McHugh would be able to build more homes in the same amount of space if developers made lots smaller. For example, his homes can fit on 60-foot-wide lots, but many developers sell lots that are 90 feet wide. If developers decreased the lot sizes, McHugh could fit three homes in the same space as two, and that alone could save between $15,000 and $20,000 per home.
“There’s a definite need for (smaller homes),” McHugh said. “There’s just no way to build that new inventory anymore, period. It just can’t be done because there’s no subdivisions that allow it.”
At this point, building a smaller, 1,200-square-foot home wouldn’t be much cheaper, unless McHugh began cutting out some amenities, like the master bathroom. That could save between $10,000 and $15,000. Building two-story or bi-level homes could also reduce a home’s cost by about $10,000. But, people seem to prefer ranch-style homes, McHugh said.
Those three changes together could bring a home’s cost down by up to $50,000, and “now you’re talking about something that could make the difference of being affordable or not,” he said.
If someone could come up with a way to build a three-bedroom, two-bathroom, 1,500-square-foot home in the Fox Valley for around $200,000, “you could probably sell thousands of those because there’s such a demand,” Paulsen said.
Affordability comes with options
Amy and Erik Van Hammond bought their three-bedroom, two-bathroom Kaukauna home from McHugh at the beginning of 2020.
The couple, who got married in May 2020, had been looking to buy their first house together, but became frustrated by the housing market after putting in offers on half a dozen homes.
“It did feel like, when we were walking through other houses, we were always having to give up something that was important to us,” such as a third bedroom or attached garage, said Amy, a 26-year-old corporate recruiter for U.S. Venture.
But McHugh’s homes had everything the couple was looking for, and the house they bought was within their budget.
After adding upgrades like a fireplace, an egress window in the basement and different roof gables, the Van Hammonds paid $237,000 for their home. The base price was $215,000 before the upgrades.
McHugh has since had to raise the price of his homes, mostly due to the increase in lumber costs, he said.
“It’s just really unique how we were able to pick our stuff before it was even built,” said Erik, 26, who works as an environmental health and safety manager at Amcor in Oshkosh. “It was affordable, but we could still make it ours.”
The Van Hammonds love that everything in the house is new and that they had the option to customize aspects such as the flooring, cabinets, countertops and siding without being overwhelmed by options, they said.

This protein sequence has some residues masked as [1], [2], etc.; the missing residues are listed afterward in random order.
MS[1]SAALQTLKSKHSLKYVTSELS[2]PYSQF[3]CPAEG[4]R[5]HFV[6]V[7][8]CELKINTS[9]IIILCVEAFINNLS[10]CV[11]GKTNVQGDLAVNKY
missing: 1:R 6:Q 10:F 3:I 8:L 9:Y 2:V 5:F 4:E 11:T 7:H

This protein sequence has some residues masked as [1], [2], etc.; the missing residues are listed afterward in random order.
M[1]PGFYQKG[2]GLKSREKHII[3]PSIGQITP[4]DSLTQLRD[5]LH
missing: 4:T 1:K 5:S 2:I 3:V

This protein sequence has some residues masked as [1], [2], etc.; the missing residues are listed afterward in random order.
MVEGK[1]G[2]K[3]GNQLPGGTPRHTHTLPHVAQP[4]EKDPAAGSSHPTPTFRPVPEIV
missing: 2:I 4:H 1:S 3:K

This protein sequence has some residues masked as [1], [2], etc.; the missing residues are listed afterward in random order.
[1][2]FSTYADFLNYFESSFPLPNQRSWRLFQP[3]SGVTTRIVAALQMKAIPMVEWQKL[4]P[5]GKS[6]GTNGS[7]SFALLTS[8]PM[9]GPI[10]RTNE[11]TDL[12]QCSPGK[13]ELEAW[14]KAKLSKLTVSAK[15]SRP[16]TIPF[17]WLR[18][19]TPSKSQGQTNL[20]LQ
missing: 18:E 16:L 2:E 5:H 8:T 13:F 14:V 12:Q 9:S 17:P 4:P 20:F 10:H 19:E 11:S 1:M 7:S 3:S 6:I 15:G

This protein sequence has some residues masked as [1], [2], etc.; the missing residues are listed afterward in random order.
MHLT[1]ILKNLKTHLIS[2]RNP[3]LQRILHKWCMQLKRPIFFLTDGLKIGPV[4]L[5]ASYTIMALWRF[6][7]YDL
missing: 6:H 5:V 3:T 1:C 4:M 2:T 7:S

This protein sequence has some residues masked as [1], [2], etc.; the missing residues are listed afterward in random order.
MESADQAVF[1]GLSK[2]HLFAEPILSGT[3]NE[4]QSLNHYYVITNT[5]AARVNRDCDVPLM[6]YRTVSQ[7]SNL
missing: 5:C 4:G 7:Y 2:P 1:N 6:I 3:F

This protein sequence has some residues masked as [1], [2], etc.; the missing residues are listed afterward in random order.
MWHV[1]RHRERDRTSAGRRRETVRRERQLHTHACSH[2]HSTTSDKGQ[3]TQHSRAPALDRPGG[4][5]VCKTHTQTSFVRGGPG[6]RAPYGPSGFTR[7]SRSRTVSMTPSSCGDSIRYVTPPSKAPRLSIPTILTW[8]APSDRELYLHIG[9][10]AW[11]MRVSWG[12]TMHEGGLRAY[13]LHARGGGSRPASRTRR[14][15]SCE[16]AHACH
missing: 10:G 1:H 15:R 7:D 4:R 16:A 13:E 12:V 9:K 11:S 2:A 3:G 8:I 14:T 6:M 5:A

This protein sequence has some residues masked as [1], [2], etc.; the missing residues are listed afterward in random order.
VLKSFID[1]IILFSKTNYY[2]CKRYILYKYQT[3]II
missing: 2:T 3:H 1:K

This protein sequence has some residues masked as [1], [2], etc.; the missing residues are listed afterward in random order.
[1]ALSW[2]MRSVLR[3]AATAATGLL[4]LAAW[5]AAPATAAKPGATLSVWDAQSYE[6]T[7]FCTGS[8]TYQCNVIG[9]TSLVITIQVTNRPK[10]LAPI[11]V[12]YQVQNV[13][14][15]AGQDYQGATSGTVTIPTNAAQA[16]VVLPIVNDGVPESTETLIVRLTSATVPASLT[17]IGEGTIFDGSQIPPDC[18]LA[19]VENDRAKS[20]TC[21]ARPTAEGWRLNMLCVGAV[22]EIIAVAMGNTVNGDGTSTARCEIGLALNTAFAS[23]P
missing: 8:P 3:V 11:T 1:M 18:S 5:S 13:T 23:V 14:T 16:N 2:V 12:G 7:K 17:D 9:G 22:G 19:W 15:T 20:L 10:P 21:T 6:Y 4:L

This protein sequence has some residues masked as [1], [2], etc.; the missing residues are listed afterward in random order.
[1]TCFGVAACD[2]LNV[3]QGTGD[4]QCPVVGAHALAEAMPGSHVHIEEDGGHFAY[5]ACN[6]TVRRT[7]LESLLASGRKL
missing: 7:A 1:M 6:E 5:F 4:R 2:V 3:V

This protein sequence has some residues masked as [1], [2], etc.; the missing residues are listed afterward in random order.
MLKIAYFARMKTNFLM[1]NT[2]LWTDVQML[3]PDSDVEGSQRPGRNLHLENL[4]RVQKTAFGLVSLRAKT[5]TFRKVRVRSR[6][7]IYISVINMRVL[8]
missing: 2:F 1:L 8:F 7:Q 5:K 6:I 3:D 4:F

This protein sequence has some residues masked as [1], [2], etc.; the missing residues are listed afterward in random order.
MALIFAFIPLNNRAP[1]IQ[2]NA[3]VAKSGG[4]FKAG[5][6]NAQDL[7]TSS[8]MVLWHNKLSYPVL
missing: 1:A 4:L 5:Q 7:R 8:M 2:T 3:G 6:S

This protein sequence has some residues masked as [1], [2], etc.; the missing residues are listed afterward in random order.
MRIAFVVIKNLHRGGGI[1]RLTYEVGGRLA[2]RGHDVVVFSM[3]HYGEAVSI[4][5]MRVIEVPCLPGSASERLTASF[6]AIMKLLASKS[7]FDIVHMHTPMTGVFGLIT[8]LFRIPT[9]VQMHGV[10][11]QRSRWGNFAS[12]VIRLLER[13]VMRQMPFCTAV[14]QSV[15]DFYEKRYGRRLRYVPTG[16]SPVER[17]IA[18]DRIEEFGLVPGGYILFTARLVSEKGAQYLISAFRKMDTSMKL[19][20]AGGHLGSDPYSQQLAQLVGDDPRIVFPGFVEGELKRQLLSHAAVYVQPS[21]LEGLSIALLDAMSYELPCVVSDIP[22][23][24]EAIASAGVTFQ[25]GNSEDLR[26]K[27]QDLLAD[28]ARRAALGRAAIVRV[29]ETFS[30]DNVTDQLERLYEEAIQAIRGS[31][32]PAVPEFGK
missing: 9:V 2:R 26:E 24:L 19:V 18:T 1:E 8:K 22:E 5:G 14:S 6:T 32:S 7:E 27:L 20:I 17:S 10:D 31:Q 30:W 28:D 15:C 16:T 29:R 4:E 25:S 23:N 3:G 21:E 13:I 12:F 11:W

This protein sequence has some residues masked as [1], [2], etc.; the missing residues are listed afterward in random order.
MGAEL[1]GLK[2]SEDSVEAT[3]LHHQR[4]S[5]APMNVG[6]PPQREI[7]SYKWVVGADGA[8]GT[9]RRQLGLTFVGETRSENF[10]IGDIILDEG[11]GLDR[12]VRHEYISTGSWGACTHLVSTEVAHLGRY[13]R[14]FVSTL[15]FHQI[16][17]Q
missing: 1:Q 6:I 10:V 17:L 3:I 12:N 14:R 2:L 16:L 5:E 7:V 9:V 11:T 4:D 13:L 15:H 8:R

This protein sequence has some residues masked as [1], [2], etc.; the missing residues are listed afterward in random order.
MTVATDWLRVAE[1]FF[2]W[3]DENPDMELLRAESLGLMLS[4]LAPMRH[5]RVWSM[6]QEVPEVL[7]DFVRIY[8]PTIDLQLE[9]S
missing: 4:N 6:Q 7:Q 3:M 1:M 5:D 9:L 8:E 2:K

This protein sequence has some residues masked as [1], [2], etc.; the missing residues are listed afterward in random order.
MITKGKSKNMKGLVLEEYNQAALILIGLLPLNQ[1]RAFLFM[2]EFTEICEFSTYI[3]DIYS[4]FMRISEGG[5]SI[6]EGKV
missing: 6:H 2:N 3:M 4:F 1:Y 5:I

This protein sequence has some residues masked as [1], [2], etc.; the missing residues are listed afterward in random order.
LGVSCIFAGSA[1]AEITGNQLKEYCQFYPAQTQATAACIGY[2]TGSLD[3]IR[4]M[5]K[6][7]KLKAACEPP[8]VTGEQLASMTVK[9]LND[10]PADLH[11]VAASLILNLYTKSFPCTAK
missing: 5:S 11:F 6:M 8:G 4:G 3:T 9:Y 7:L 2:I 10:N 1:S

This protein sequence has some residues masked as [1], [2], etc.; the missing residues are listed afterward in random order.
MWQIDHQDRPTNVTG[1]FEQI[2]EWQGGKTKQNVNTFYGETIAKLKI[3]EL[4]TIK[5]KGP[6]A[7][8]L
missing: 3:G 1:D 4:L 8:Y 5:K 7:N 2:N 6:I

“This was our first home for both of us,” Amy said. “This was really cool for our first house to be able to have some say in what it’s like, but not be inundated with endless options.”
McHugh’s homes don’t just appeal to newlywed couples looking for their first home. Single people, families with children and retired couples all live in the Van Hammonds’ neighborhood. In fact, Erik’s cousin, a single man, bought a house from McHugh right next door, and Amy’s brother, sister-in-law and their three kids bought a house two doors down.
“There really is the space for any of those stages of life,” Amy said.
The couple doesn’t see this house as their forever home, but they can see themselves staying for the next seven to 10 years. There’s plenty of room for them to start a family when the time comes, they said.
A new building style for the Fox Valley
McHugh has been building homes in the Fox Valley for more than a decade. He started out doing remodeling, additions and custom homes. But four years ago, he began to focus almost solely on production homes.
This kind of building is common in many states, and McHugh learned about it in Florida, he said. He saw a need for more affordable homes in the Fox Valley and knew this would be a way to do it.
Unlike most new home building, McHugh’s company finances the construction loan. The buyers put down a deposit of $5,000 or $7,500, and then buy the house once it’s built.
He is currently building homes in Kaukauna, his smallest and least-expensive homes at 1,350 square feet for $264,900.
Said McHugh: “There’s a significant demand for our product.”
Contact Natalie Brophy at (715) 216-5452 or email@example.com. Follow her on Twitter @brophy_natalie. This story is part of the NEW News Lab, a journalism collaborative covering northeastern Wisconsin.
A Fox Valley builder provides affordable housing. It’s not easy. is a post from WisconsinWatch.org, a non-profit investigative news site covering Wisconsin since 2009. Please consider making a contribution to support our journalism.